Record Crowd Witnesses Legal MMA in California

Record Crowd

By Josh Gross Mar 11, 2006
SAN JOSE, Calif., March 10 — As Frank Shamrock (Pictures) sat in a gray locker room with his right hand immersed in a bucket of ice water it was difficult to tell which was more gratifying to the former UFC champion: stopping Cesar Gracie (Pictures) in 21 seconds or doing it in front of a record crowd at California’s first regulated mixed martial arts event.

“I was so charged up man,” Shamrock said as people filed in and out of the small room. “We set a record here. The whole community has come out to support. The news, everybody has come out to support us. I’m just glad that an independent show is making news like this and people are recognizing there are stars and that the stars are bringing the fans.”

That’s an understatement.

All told, event organizers indicated that 18,265 people filled the HP Pavilion for Friday’s card, shattering the previous North American attendance mark of 14,562 set when Chuck Liddell (Pictures) re-matched Randy Couture (Pictures) on April 16, 2005 at the MGM Grand in Las Vegas.

Whether that came as a result of fans wanting to be part of history or their desire to witness a main event that had been hyped for several years, a cold rainy night did not keep them away.

Fighting in his hometown with renewed vigor, Shamrock entered the hexagon-shaped cage in great condition. And almost as soon as it started the 33-year-old former champion planted an overhand right on the 40-year-old rookie’s chin that put him down on the well-lit canvas.

“If you’re a striker you know it’s coming,” the winner said.

From the outset Shamrock refused to show any fear. He unleashed a quick combination that culminated with a kick, and then landed another to the body before Gracie provided an opening.

“His first jab was real heavy so I knew he was sitting down on his punches,” Shamrock recalled. “He was intending to stand up with me. So I figured I’d give him the ole Looping Overhand Right of Death to see if he was paying attention. And obviously he wasn’t.”

Though Gracie was touted by the event’s promoter as having been undefeated in 14 career fights, it was clear by both his demeanor in the cage and his words after the fight that this was, in fact, his MMA debut.

Without professional fighting experience, any semblance of a game plan disappeared as he walked to the cage. “All of a sudden it becomes a street fight and that’s really the game plan going in,” said Gracie in an empty locker room almost an hour after Shamrock dropped him to the canvas.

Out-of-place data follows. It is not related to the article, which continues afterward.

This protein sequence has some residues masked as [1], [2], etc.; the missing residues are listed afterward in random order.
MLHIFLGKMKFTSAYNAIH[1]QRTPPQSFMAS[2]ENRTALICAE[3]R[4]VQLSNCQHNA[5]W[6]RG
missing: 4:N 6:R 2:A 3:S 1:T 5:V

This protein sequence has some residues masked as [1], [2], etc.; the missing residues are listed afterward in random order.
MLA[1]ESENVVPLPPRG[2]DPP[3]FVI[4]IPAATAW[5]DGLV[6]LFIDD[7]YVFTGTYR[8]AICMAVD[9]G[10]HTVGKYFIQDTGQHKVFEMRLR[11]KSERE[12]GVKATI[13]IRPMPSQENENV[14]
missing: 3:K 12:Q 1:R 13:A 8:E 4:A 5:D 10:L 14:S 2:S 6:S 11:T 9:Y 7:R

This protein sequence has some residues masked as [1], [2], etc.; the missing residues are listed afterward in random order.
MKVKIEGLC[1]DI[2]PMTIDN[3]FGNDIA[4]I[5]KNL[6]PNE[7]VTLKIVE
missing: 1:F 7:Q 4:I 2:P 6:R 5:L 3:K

“Once you become a seasoned fighter like the guys on my team — Jake, Nick, Gilbert and those guys — they are a lot better fighters than I am,” he said. “They’ve got the experience to go in there and institute a game plan and stick to it. And I kinda just said ‘hey, I’m gonna swing with this guy.’”

“It was stupid of him to stand-up with me,” Shamrock quipped.

“I learned a lot, looking at it,” said Gracie. “I’m obviously disappointed, but to be honest with you I see people — this isn’t the worst thing in life you know. People, they lose. That’s just life. I know there’s going to be a lot of haters and everything like that but I’m a jiu-jitsu guy. I’m proud of what I’ve accomplished in my life so far.”

Stopping an overmatched competitor does nothing to answer questions about how well Shamrock would stack up among today’s best fighters. He has not competed in a meaningful contest since his final UFC bout against Tito Ortiz (Pictures) in 1999. But Shamrock insists those type of fights are on the horizon, and though he would not commit to it, there appears to be a strong possibility the 185-pound fighter will face Kazushi Sakuraba (Pictures) in PRIDE.

If not, there’s no debate as to his drawing power among Northern California fight fans.

It didn’t take long for Cung Le (Pictures), another San Jose favorite, to acclimate himself to mixed martial arts. Showing the same overpowering game that made him a star in San Shou-style fighting, the Vietnamese competitor deftly dispatched Houston’s Mike Altman (Pictures) 3:51 of round one.

From the opening bell Le stalked Altman around the cage, which should not have surprised anyone, including Altman who previously lost to Le in a San Shou bout.

Le’s style shone early. Spinning kicks, dynamic punches and sharp movement punctuated the MMA newcomer’s effort. Against Altman he looked wonderful, though like Shamrock the level of competition was lacking to make an accurate assessment.

But fans in the large arena did not care about Altman’s credentials. They were there to roar for Le, and he gave them much to cheer.

The second of two Le spinning back kicks forced Altman into the cage fencing. This time Le was close enough to follow with a chopping right hand that sent Altman to the canvas. Referee Cecil Peoples, who did not need to separate the fighters until the end, jumped in to prevent further damage.

A Shamrock-Le bout in this city would probably best tonight’s record-setting attendance figure, but considering their history it’s doubtful a match like that could get made.

Should Le continue competing in MMA, he needs a serious elevation in the talent level of his opponents. Unlike San Shou, a sport he dominated for several years while having difficulty finding worthy challengers, Le should have no problem finding middleweight mixed martial artists who could provide a worthy test.
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